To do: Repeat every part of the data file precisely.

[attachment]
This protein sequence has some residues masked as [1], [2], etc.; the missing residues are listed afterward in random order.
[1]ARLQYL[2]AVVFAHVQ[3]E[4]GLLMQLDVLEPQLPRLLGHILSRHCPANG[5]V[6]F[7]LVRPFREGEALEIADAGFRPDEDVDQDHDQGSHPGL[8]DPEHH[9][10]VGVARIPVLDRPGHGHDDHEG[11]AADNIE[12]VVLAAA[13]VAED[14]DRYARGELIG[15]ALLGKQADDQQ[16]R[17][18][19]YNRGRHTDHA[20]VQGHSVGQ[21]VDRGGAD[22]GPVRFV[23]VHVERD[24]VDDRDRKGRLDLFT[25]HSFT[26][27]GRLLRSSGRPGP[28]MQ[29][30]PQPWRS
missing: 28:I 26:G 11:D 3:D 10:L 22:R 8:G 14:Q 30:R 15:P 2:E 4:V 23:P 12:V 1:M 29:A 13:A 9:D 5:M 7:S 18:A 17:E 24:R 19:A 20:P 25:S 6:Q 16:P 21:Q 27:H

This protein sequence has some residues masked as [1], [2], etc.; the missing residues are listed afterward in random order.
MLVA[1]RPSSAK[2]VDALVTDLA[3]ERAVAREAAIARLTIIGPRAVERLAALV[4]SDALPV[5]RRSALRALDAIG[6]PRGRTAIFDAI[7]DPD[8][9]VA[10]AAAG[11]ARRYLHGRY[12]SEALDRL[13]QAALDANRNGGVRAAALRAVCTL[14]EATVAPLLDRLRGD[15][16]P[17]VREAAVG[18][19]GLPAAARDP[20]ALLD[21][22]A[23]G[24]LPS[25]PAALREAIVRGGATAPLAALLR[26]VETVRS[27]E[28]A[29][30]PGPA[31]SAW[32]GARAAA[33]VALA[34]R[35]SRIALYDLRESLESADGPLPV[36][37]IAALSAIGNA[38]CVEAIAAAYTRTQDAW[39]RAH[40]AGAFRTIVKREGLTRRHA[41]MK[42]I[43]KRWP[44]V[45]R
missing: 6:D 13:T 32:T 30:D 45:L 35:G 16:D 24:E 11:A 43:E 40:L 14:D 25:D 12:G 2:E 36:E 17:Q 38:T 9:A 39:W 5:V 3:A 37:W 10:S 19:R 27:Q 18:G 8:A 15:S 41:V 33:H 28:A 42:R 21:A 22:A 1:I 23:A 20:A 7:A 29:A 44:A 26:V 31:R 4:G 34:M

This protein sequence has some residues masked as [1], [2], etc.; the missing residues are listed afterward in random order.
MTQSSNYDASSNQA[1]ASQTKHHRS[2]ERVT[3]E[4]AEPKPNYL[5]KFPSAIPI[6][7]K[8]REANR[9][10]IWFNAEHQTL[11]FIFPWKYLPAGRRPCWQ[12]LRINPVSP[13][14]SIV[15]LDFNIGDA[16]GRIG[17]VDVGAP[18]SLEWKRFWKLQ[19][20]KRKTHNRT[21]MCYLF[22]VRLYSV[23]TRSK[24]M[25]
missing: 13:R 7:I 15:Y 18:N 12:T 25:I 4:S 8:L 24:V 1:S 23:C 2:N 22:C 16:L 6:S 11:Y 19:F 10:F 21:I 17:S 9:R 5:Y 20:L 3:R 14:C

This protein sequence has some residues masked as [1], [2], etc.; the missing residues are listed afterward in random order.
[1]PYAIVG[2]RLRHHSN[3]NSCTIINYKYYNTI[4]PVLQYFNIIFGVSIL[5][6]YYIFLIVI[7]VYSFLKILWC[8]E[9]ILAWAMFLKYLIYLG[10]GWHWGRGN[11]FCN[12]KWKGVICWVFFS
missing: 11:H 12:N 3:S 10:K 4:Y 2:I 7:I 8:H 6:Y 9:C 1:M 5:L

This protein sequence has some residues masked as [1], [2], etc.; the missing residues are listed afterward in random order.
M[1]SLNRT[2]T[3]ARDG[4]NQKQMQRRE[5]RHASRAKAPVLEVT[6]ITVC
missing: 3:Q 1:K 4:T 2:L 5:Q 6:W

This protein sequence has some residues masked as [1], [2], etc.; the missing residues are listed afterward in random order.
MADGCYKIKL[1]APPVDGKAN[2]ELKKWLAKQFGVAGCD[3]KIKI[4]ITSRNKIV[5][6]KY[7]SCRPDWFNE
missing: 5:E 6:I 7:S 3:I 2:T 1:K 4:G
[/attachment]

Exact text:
This protein sequence has some residues masked as [1], [2], etc.; the missing residues are listed afterward in random order.
[1]ARLQYL[2]AVVFAHVQ[3]E[4]GLLMQLDVLEPQLPRLLGHILSRHCPANG[5]V[6]F[7]LVRPFREGEALEIADAGFRPDEDVDQDHDQGSHPGL[8]DPEHH[9][10]VGVARIPVLDRPGHGHDDHEG[11]AADNIE[12]VVLAAA[13]VAED[14]DRYARGELIG[15]ALLGKQADDQQ[16]R[17][18][19]YNRGRHTDHA[20]VQGHSVGQ[21]VDRGGAD[22]GPVRFV[23]VHVERD[24]VDDRDRKGRLDLFT[25]HSFT[26][27]GRLLRSSGRPGP[28]MQ[29][30]PQPWRS
missing: 28:I 26:G 11:D 3:D 10:L 22:R 8:G 14:Q 30:R 15:P 2:E 4:V 23:P 12:V 1:M 29:A 13:A 9:D 5:M 7:S 18:A 17:E 24:R 19:A 20:P 25:S 6:Q 16:P 21:Q 27:H

This protein sequence has some residues masked as [1], [2], etc.; the missing residues are listed afterward in random order.
MLVA[1]RPSSAK[2]VDALVTDLA[3]ERAVAREAAIARLTIIGPRAVERLAALV[4]SDALPV[5]RRSALRALDAIG[6]PRGRTAIFDAI[7]DPD[8][9]VA[10]AAAG[11]ARRYLHGRY[12]SEALDRL[13]QAALDANRNGGVRAAALRAVCTL[14]EATVAPLLDRLRGD[15][16]P[17]VREAAVG[18][19]GLPAAARDP[20]ALLD[21][22]A[23]G[24]LPS[25]PAALREAIVRGGATAPLAALLR[26]VETVRS[27]E[28]A[29][30]PGPA[31]SAW[32]GARAAA[33]VALA[34]R[35]SRIALYDLRESLESADGPLPV[36][37]IAALSAIGNA[38]CVEAIAAAYTRTQDAW[39]RAH[40]AGAFRTIVKREGLTRRHA[41]MK[42]I[43]KRWP[44]V[45]R
missing: 6:D 13:T 32:T 30:D 45:L 35:G 16:D 24:E 11:A 43:E 40:L 14:D 25:D 12:G 2:E 36:E 17:Q 38:T 9:A 39:W 5:V 3:A 37:W 10:S 19:R 27:Q 18:G 8:A 15:S 41:V 33:H 28:A 42:R 21:A 22:A 1:I 23:A 20:A 7:A 29:A 44:A 26:V 31:R 4:G 34:M

This protein sequence has some residues masked as [1], [2], etc.; the missing residues are listed afterward in random order.
MTQSSNYDASSNQA[1]ASQTKHHRS[2]ERVT[3]E[4]AEPKPNYL[5]KFPSAIPI[6][7]K[8]REANR[9][10]IWFNAEHQTL[11]FIFPWKYLPAGRRPCWQ[12]LRINPVSP[13][14]SIV[15]LDFNIGDA[16]GRIG[17]VDVGAP[18]SLEWKRFWKLQ[19][20]KRKTHNRT[21]MCYLF[22]VRLYSV[23]TRSK[24]M[25]
missing: 13:R 7:I 15:Y 18:N 12:T 25:I 4:S 8:L 24:V 1:S 23:C 2:N 22:C 16:L 6:S 11:Y 19:F 10:F 21:I 17:S 9:R 5:Y 20:L 3:R 14:C

This protein sequence has some residues masked as [1], [2], etc.; the missing residues are listed afterward in random order.
[1]PYAIVG[2]RLRHHSN[3]NSCTIINYKYYNTI[4]PVLQYFNIIFGVSIL[5][6]YYIFLIVI[7]VYSFLKILWC[8]E[9]ILAWAMFLKYLIYLG[10]GWHWGRGN[11]FCN[12]KWKGVICWVFFS
missing: 11:H 12:N 3:S 10:K 4:Y 2:I 7:I 8:H 6:Y 9:C 1:M 5:L

This protein sequence has some residues masked as [1], [2], etc.; the missing residues are listed afterward in random order.
M[1]SLNRT[2]T[3]ARDG[4]NQKQMQRRE[5]RHASRAKAPVLEVT[6]ITVC
missing: 3:Q 1:K 4:T 2:L 5:Q 6:W

This protein sequence has some residues masked as [1], [2], etc.; the missing residues are listed afterward in random order.
MADGCYKIKL[1]APPVDGKAN[2]ELKKWLAKQFGVAGCD[3]KIKI[4]ITSRNKIV[5][6]KY[7]SCRPDWFNE
missing: 5:E 6:I 7:S 3:I 2:T 1:K 4:G